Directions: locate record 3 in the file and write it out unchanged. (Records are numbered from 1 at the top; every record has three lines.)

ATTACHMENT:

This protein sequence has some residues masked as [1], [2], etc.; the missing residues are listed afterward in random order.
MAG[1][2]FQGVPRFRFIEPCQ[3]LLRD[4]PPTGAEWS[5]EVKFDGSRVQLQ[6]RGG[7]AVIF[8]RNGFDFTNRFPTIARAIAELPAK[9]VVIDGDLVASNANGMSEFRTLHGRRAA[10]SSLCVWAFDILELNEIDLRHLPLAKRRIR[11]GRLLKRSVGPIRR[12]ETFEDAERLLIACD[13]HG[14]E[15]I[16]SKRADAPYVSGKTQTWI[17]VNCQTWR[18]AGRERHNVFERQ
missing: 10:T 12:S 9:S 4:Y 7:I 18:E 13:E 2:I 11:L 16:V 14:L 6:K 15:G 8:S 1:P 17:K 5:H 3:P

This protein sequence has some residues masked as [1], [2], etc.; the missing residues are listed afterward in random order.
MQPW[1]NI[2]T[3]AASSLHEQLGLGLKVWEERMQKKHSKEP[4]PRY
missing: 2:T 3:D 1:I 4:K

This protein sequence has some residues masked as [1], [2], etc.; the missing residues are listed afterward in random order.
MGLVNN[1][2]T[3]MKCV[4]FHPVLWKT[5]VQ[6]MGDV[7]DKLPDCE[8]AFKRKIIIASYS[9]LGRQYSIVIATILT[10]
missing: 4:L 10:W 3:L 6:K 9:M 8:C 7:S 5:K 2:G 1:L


This protein sequence has some residues masked as [1], [2], etc.; the missing residues are listed afterward in random order.
MGLVNN[1][2]T[3]MKCV[4]FHPVLWKT[5]VQ[6]MGDV[7]DKLPDCE[8]AFKRKIIIASYS[9]LGRQYSIVIATILT[10]
missing: 4:L 10:W 3:L 6:K 9:M 8:C 7:S 5:K 2:G 1:L